Education

NYC schools could close to observe Muslim holidays

The city's two mayoral candidates both support adding Eid celebrations to list of days schools are closed

Two sisters greet each others after taking part in a special morning prayer to start their Eid al-Fitr festival, which marks the end of Muslim's holy fasting month of Ramadan, outside the Baitul Ma'Mur Mosque in Brooklyn, New York, on Sept. 20, 2009.
Jewel Samad/AFP/Getty

After a new mayor takes office in New York City next year, schoolchildren could very well have an additional two days off in observance of Muslim holidays. Both mayoral candidates, Democrat Bill de Blasio and Republican Joe Lhota, say they support the idea. If such a measure were to come to pass, the New York City school district would be the largest in the United States to grant the days off.

De Blasio said during a campaign rally with local Muslims on Wednesday that observing Eid al-Fitr, which marks the end of Ramadan, and Eid al-Adha, a celebration during hajj, would help to recognize the city's large Muslim population and wouldn't take away from the education kids get.

"A child who has an exam on a day that right now is one of the Eid holidays, they're either respecting their religious obligation or they're doing what their education requires of them," de Blasio said, according to the New York Daily News. "They can't do both under our current system."

About 13 percent of the city's schoolchildren are Muslims, de Blasio added.

His Republican rival, former city transit chief Joe Lhota, also said that adding the holidays would be a good idea. Students would come to school on two other days to make up for the holidays, he said.

"We have a growing Muslim community in the city of New York and their religion needs to be respected as all other religions are respected," Lhota said Wednesday, according to the Daily News.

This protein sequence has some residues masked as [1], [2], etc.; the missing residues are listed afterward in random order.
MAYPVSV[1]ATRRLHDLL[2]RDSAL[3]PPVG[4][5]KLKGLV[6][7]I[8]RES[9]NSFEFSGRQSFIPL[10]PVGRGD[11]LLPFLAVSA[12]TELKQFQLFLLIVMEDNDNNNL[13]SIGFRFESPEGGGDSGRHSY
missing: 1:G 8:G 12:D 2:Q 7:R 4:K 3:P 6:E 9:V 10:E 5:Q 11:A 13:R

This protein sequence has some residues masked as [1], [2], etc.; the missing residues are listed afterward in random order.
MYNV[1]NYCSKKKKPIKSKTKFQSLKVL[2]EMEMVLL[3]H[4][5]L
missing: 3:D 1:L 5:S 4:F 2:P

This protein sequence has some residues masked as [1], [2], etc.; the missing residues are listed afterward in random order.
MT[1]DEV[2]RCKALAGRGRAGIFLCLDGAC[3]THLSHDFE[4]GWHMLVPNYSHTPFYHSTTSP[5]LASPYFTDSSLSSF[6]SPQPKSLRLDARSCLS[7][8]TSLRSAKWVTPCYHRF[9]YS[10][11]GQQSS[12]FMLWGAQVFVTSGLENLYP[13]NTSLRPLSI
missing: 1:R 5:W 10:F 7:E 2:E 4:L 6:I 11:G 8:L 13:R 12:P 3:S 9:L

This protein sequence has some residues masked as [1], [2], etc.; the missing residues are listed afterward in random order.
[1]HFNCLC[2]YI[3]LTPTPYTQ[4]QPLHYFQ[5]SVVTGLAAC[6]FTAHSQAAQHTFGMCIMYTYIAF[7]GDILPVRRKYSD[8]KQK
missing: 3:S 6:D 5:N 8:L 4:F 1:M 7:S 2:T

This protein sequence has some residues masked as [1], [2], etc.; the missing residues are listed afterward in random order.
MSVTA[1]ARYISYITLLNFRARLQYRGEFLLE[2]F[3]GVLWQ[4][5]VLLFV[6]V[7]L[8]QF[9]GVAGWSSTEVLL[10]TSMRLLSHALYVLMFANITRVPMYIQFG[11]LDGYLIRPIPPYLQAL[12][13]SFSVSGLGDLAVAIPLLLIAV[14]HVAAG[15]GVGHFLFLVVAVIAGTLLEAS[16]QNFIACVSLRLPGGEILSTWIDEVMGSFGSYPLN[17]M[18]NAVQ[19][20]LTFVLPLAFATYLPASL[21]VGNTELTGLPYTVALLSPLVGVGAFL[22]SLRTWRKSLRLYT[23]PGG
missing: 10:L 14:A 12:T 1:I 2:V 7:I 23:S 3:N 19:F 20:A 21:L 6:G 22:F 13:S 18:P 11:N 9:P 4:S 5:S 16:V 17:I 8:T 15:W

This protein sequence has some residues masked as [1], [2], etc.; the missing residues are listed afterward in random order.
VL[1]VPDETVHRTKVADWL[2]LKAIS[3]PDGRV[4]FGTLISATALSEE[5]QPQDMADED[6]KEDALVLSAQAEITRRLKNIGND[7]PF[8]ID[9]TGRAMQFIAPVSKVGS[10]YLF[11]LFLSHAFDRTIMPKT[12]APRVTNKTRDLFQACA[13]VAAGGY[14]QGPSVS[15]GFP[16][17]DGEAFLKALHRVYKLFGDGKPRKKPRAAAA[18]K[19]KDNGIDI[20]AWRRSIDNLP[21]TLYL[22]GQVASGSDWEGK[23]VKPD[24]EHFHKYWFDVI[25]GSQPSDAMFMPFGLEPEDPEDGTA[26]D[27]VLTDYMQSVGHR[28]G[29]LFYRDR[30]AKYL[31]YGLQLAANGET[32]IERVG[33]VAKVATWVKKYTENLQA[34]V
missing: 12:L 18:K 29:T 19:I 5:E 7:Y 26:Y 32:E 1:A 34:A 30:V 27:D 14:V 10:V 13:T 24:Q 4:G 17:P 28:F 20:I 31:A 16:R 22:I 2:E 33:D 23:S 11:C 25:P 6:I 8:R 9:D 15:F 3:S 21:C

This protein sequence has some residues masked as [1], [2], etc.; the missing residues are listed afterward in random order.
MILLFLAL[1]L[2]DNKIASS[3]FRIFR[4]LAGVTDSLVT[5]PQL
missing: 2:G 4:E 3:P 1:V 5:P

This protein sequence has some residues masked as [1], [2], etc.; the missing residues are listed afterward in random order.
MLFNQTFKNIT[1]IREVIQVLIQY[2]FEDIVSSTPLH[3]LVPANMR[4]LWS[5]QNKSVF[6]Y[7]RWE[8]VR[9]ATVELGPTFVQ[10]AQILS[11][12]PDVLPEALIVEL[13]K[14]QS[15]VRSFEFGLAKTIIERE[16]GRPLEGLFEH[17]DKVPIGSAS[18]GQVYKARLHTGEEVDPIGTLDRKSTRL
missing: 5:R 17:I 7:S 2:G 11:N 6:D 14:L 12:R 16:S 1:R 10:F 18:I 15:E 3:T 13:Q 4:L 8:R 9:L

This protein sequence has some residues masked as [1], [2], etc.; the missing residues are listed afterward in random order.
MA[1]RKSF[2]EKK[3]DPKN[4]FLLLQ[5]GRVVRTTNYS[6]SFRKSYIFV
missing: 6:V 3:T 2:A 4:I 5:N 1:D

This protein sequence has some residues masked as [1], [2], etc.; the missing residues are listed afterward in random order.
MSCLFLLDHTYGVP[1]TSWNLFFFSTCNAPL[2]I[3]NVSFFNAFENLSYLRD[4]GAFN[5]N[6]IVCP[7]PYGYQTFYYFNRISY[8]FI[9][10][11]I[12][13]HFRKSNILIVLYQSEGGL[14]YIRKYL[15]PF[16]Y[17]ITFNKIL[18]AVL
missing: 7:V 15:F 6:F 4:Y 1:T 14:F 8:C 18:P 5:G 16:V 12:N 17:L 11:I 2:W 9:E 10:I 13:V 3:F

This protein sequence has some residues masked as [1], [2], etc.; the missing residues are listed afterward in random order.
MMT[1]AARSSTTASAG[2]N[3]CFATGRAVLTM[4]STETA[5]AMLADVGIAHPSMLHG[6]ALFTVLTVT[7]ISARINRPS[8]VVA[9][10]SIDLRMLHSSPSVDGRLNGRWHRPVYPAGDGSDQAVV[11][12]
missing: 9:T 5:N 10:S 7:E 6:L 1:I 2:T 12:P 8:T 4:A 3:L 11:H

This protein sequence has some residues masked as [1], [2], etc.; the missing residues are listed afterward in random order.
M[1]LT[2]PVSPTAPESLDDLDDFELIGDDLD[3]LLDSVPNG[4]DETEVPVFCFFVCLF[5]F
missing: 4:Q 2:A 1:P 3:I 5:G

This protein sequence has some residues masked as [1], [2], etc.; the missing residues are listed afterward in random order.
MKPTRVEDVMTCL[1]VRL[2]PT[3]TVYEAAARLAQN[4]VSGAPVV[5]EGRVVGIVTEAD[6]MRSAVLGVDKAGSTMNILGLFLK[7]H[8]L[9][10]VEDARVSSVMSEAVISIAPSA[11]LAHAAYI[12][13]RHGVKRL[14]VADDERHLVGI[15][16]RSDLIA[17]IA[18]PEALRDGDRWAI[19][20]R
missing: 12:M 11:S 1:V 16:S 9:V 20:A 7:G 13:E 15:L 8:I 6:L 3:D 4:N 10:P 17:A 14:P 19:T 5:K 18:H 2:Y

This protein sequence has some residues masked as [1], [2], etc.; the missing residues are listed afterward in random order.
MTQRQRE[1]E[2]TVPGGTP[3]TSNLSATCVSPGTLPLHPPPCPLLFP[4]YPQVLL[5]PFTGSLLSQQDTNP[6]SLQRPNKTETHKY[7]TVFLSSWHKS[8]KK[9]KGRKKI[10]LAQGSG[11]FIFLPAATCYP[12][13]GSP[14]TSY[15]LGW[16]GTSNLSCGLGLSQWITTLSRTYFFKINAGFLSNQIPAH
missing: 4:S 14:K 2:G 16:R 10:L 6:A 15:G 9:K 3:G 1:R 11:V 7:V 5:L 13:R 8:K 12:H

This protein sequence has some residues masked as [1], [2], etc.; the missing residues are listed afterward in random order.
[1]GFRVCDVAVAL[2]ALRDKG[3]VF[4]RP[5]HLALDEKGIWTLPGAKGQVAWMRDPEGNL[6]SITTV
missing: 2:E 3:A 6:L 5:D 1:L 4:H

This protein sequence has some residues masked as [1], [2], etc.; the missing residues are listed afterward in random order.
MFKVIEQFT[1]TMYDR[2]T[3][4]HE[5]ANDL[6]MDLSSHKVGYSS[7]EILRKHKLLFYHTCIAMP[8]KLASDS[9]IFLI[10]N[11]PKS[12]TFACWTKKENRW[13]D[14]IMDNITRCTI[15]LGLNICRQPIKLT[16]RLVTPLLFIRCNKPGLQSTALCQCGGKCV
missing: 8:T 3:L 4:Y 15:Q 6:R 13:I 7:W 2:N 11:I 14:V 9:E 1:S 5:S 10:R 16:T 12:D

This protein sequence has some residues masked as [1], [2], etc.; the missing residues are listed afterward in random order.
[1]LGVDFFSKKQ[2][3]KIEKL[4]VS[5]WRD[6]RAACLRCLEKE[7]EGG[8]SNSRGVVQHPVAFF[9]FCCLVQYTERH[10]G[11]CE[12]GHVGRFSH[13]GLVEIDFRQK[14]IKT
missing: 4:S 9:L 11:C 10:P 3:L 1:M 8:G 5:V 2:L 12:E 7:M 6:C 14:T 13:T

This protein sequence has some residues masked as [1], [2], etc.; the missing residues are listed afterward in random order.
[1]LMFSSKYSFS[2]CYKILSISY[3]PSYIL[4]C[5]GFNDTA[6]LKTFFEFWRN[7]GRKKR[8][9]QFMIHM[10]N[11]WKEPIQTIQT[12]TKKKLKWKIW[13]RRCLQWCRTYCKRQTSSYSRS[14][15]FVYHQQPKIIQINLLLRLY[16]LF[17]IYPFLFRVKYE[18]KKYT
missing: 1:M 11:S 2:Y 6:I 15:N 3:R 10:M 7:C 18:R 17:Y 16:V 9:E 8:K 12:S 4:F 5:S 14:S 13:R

Outgoing mayor Michael Bloomberg opposes the idea. He has said that observing the holidays would take away from students' education and open the door to similar requests from other religious and ethnic groups.

In 2009, the city council approved a measure that would have added the two holidays to the school calendar, but Bloomberg opposed it. A 2010 New York state measure, which could have forced the city to add the holidays, stalled in the legislature. 

The city's school district already observes Christian holidays like Good Friday and Christmas, as well as Rosh Hashana, the Jewish new year, and Yom Kippur, the holiest day of the year for Jewish people.

Other school districts across the U.S. already observe Muslim holidays.

Dearborn and Dearborn Heights, both in Michigan, allow three days off in observance of the holidays because of the towns' large Muslim populations. Like Rosh Hashana, the holidays happen according to a lunar calendar, so their dates change year to year.

School districts in Massachusetts and Vermont also close for at least one Muslim holiday each year.

Abed Ayoub, the legal and policy director of the American-Arab Anti-Discrimination Committee told Al Jazeera that not adding the two Muslim holidays to school calendars means kids often end up skipping school to observe.

"When you have so many students absent it causes a problem," Ayoub said.

School attendance was noticeably down in New York City on Eid Al-Adha on Tuesday, the Daily News reported.

The Council on American-Islamic Relations (CAIR) has also pushed the school district in Montgomery County, Md., a suburb of Washington, to add days for Muslim holidays to its calendar.

"Parents should not be forced to choose between religious observance or the education of their children simply because they're of a different faith," CAIR-MD Vice President Zainab Chaudry said, according to a statement provided to Al Jazeera by the organization.

"We want to emphasize that Montgomery County American Muslims don't seek special treatment, but rather equal treatment. This is a civil rights issue."

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